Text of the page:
“What a treasure trove of information! This lovely group of people taught me the true meaning of aloha as they gave me feedback on what I was writing. They were so encouraging, and also very honest when I went astray. I can’t begin to express my gratitude for their guidance.”

Beyond the historical and cultural information, readers will appreciate Nanea’s intelligence and heart. Without those, her story would fall flat.

On a personal note, I miss the old book format that featured six books with illustrations and historical photographs at the end. What would have been especially useful here would have been the family tree that used to be included at the front of each book. There were a few of times I found myself wondering who a character was and how they were related to Nanea. A cast of characters would have solved that problem.

THE DOLL

The Nanea doll is beautiful, and like most American Girl dolls, she’s much prettier out of the box than in. Below is a rundown of the pros and cons to purchasing Nanea:

  • Price: Nanea is an 18-inch doll, which runs $115 for the doll and paperback book. The 18-inch Truly Me customizable dolls are $115 for the doll only.
  • Body: Nanea features a cloth body and plastic extremities. In February, American Girl announced it would start sewing underwear onto the dolls’ cloth bodies. It was not a popular move, and in May, the company announced it would return to removable underwear. While both of these changes happened before Nanea, it’s important to note her underwear does come off.
  • Face: With Nanea, American Girl debut a new facial mold. Her face is heart-shaped and her hazel eyes are wide. Nanea’s heritage is part Hawaiian part European (her dad has red hair and blue eyes). A few commenters have noted a flatter, wider nose would be more appropriate. I can see their point, but it wouldn’t stop me from buying her.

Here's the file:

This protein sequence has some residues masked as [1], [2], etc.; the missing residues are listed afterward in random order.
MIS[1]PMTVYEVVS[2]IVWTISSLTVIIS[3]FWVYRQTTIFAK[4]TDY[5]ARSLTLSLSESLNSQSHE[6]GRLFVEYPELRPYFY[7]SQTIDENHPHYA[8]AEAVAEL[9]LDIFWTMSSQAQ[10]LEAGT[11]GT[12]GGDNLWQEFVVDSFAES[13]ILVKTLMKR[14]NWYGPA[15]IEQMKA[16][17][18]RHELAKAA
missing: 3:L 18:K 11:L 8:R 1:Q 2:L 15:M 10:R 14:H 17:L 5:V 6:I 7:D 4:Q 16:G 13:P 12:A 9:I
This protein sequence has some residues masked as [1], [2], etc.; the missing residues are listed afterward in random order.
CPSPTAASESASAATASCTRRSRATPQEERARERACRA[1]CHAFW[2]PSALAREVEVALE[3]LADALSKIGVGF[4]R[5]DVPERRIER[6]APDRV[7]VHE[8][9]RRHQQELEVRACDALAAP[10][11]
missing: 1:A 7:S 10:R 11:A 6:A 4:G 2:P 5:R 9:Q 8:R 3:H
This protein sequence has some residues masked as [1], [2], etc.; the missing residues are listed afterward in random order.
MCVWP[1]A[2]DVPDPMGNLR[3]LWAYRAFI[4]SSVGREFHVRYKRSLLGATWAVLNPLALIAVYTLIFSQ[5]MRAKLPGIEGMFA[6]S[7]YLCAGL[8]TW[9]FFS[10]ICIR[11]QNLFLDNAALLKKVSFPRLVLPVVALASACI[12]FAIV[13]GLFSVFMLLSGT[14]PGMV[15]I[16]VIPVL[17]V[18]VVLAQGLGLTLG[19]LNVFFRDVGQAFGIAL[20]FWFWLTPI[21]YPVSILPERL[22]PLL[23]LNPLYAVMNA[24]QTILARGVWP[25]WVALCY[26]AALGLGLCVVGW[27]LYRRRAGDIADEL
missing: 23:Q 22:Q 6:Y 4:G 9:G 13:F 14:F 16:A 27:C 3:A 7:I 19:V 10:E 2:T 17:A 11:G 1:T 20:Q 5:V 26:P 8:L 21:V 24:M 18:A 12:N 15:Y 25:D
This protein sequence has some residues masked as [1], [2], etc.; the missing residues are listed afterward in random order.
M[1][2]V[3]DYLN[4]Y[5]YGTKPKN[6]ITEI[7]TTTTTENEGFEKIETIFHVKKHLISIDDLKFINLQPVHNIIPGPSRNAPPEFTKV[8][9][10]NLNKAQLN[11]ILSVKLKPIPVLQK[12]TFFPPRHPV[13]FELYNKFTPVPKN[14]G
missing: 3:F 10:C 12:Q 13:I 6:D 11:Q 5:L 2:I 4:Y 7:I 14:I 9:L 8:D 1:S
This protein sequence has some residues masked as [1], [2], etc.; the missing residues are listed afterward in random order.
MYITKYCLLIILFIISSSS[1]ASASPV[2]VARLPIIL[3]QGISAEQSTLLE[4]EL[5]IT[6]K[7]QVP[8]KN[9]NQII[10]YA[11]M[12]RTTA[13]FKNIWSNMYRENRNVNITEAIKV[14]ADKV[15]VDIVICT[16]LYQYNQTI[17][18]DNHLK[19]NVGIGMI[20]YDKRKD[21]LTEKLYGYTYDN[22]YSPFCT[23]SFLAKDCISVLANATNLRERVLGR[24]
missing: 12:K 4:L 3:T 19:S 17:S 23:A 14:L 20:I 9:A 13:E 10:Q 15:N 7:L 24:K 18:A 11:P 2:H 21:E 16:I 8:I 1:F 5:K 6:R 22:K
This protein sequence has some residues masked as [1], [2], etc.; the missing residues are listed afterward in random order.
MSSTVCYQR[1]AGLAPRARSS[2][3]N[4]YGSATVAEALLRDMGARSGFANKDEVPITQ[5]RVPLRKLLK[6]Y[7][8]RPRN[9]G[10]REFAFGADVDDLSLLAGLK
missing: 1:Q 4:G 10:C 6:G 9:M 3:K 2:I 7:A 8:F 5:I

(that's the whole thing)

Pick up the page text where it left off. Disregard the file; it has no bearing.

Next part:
• Hair: At first glance, Nanea’s hair appears plain brown, but once you get her out of the box, you can see slight variances that create a more natural look. Nanea is packaged with her hair in a net. Once the net is removed, her long hair with very loose curls falls to her waist. Her hair comes pulled to the side and a flower alligator clip is also included.
  • Box: The great American Girl box faux pas has been corrected! When American Girl changed its packaging at the beginning of 2017, customers weren’t happy. The new box, which was basically a big Barbie box, was flimsy and required you slide the doll out the top. The large, plastic viewing window wasn’t ideal for stacking, either. The box was decidedly the opposite of upscale. On May 22, the company announced its “return to our iconic boutique box for our 18-inch dolls. Only the new 2017 contemporary characters, as well as some of our Truly Me dolls, will come in the current packaging until inventory is sold through.” Nanea comes in the iconic box, and I can tell you from experience that getting her in and out of it is a night-and-day difference from the one I had with the Girl of the Year Gabriella. Even my husband, who cares nothing about dolls, noticed the difference. “Branding is everything,” he said. “And this immediately thinks the doll is high-quality.”
  • Clothes: Nanea is the first BeForever doll to come in shorts, and they are very cute. The shorts are paired with a coral sleeveless top that’s charming and is in-line with styles I’ve seen in pictures of my own grandmother from the time period. In the book, Nanea spends most of her time barefoot, so I’m glad American Girl included some sweet sandals that make perfect sense for Nanea’s life.

© 2017, Cracking the Cover. All rights reserved.

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About Author

Jessica Harrison is the main reviewer behind Cracking the Cover. Prior to creating Cracking the Cover, Jessica worked as the in-house book critic for the Deseret News, a daily newspaper in Salt Lake City. Jessica also worked as a copy editor and general features writer for the paper. Following that, Jessica spent two years with an international company as a social media specialist. She is currently a freelance writer/editor. She is passionate about reading and giving people the tools to make informed decisions in their own book choices.